Tin Fish Is One-Man Submarine (Dec, 1938)
Tin Fish Is One-Man Submarine
UNDERWATER FLIVVER DIVES THIRTY FEET, MAKES FOURTEEN-MILE RUNS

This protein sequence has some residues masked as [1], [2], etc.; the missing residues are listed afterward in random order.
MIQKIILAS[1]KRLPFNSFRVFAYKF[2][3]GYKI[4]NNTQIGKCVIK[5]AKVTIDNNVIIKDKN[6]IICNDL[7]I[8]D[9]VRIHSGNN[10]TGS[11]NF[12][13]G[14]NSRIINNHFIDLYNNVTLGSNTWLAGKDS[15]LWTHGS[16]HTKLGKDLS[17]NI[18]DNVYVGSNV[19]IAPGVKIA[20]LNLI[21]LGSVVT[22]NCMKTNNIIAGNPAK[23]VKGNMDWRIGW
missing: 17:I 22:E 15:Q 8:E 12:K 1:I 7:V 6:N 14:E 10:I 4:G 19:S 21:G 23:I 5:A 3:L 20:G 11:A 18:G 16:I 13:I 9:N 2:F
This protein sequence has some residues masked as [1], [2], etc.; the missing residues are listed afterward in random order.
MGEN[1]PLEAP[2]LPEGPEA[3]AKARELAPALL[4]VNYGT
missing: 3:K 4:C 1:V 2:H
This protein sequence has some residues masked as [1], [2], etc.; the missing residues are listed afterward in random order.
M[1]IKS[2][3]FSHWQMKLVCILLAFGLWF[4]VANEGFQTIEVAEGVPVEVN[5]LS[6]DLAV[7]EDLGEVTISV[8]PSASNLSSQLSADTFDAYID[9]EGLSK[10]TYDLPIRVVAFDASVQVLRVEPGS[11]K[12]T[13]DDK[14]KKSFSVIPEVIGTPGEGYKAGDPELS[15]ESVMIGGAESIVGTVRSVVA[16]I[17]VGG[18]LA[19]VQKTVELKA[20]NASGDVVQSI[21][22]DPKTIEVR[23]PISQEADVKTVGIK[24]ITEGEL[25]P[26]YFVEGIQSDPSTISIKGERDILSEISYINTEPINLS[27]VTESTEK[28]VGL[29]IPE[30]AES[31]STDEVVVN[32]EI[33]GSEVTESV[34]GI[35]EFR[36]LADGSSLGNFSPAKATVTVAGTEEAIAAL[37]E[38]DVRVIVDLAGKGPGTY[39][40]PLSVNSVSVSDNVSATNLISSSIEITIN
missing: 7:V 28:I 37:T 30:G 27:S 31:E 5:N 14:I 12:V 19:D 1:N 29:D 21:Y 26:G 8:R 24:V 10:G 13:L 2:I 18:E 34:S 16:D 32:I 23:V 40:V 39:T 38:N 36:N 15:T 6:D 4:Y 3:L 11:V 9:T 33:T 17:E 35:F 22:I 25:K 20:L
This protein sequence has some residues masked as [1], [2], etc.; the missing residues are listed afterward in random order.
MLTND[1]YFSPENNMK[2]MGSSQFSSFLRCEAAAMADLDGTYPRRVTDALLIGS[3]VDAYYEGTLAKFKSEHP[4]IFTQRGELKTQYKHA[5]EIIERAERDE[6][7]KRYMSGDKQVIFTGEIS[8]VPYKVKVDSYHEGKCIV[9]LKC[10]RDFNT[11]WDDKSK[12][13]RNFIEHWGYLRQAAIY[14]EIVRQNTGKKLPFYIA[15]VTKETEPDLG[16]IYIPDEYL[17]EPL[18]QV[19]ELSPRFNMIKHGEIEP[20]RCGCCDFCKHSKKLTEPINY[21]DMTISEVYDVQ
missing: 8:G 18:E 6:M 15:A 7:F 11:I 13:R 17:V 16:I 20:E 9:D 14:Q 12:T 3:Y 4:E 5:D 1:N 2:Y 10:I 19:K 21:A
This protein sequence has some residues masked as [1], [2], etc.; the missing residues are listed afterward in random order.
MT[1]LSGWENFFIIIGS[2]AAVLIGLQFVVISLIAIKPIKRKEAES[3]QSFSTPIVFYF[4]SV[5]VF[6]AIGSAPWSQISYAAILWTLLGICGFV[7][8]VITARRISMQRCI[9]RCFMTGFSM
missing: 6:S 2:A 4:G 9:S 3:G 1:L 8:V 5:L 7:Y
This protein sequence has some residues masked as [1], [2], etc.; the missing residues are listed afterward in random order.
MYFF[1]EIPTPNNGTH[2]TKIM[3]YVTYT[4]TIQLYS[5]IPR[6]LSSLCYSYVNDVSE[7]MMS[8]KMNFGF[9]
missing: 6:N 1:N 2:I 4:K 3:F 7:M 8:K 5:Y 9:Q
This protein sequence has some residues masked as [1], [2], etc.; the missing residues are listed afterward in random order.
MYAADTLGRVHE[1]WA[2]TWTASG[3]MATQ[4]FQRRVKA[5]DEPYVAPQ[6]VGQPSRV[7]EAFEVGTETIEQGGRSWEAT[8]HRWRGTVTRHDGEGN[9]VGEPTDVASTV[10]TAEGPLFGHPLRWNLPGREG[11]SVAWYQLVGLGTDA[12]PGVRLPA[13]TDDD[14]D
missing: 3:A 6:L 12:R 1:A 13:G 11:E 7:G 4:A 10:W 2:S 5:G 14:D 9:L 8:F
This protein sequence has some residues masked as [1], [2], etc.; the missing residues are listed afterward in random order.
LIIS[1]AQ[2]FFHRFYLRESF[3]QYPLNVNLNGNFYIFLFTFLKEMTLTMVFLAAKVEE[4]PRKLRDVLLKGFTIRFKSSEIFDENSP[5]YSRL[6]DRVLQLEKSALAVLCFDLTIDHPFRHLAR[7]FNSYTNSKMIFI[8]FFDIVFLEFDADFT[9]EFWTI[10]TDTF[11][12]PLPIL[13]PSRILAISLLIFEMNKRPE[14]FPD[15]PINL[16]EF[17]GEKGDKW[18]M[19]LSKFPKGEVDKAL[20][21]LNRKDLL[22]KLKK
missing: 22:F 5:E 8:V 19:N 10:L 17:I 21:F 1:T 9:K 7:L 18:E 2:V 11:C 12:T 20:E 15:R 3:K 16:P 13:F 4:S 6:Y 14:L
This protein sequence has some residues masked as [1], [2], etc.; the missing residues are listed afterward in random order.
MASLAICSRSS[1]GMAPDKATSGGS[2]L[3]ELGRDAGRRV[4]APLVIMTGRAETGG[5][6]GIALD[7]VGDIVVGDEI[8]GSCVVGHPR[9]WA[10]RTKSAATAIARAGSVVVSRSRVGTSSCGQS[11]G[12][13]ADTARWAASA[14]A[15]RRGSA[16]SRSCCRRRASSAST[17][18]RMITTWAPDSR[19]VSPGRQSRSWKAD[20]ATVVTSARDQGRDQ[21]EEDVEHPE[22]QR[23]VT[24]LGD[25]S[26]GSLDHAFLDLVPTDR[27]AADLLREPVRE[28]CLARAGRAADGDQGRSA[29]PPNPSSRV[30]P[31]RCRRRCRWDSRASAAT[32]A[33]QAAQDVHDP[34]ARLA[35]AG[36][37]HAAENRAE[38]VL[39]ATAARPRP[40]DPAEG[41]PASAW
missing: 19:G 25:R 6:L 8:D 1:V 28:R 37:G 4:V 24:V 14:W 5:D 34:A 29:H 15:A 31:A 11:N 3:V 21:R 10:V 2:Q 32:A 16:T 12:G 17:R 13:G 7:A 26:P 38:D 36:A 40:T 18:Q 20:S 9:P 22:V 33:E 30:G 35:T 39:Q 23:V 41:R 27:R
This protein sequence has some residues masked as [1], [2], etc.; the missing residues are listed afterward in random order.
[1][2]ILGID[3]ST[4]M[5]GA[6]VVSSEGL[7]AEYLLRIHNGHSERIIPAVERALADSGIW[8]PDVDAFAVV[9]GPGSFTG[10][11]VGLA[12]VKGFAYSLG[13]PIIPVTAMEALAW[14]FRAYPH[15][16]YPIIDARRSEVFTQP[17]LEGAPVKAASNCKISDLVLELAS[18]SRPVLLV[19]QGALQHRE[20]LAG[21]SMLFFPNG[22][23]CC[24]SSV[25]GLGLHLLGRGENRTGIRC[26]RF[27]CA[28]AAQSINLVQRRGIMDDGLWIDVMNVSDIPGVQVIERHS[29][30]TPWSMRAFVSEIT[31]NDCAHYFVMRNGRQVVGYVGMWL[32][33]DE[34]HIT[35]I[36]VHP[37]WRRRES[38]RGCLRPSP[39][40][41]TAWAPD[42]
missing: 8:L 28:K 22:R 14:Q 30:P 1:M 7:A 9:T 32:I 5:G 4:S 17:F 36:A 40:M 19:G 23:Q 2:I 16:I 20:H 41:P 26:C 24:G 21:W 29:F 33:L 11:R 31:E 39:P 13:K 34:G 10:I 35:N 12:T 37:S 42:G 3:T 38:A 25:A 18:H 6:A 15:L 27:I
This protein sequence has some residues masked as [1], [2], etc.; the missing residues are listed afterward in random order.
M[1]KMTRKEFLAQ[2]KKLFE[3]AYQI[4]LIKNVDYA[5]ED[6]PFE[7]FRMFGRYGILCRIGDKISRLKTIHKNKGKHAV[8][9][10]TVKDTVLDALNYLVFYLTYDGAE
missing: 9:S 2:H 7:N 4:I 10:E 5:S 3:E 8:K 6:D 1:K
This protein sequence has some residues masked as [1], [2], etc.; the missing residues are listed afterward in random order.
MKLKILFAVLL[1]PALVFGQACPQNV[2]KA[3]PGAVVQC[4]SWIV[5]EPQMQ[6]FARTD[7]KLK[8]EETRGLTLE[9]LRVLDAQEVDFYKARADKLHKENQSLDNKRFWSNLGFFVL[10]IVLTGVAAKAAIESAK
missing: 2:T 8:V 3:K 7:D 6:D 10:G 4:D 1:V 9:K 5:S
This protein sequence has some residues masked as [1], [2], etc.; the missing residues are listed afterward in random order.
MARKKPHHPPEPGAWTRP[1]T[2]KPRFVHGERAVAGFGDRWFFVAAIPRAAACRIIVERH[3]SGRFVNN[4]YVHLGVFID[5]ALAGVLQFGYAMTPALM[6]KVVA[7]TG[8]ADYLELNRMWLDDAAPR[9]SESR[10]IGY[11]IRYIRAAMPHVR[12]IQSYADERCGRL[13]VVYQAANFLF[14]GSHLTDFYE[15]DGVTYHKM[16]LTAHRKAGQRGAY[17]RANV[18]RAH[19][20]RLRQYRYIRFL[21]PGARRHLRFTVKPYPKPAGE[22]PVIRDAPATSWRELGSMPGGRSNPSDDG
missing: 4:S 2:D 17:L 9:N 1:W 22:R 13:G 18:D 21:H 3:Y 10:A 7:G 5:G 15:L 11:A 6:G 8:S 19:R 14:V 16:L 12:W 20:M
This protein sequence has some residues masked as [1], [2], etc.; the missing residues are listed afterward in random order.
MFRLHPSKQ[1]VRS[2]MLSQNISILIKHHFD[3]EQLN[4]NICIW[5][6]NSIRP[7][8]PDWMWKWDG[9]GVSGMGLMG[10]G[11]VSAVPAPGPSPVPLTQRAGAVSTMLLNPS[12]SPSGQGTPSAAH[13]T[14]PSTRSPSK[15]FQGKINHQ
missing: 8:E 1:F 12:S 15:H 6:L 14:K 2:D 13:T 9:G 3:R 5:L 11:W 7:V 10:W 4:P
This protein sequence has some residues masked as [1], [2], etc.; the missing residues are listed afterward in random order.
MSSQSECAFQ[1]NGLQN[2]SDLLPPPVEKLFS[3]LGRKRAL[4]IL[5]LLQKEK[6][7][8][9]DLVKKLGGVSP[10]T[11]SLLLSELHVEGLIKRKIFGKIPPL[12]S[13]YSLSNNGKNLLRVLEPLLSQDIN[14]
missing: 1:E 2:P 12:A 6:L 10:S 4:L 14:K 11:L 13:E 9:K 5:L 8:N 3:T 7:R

SHAPED like a fish, a one-man, homemade submarine built by Barney Connett, of Chicago, Ill., is believed to be one of the world’s smallest underwater boats. Shorter than the average canoe, the craft measures twenty-three inches at its widest point and is thirty-seven inches high. Painted gills and eyes heighten the fishy look of the ship, which has a stabilizing tail fin surrounding its propeller. Fitted with conventional submarine equipment, including blowers, oxygen-supply apparatus, air pumps, and a respirator, the tiny submarine is powered by two sets of electric storage batteries. Connett has made over 300 trips in his queer craft, diving to depths of over thirty feet and navigating under water for as long as fourteen miles at a stretch. Normally, the boat runs about three feet below the surface as its one-man crew navigates by means of a four-foot telescoping periscope that sticks up out of the water.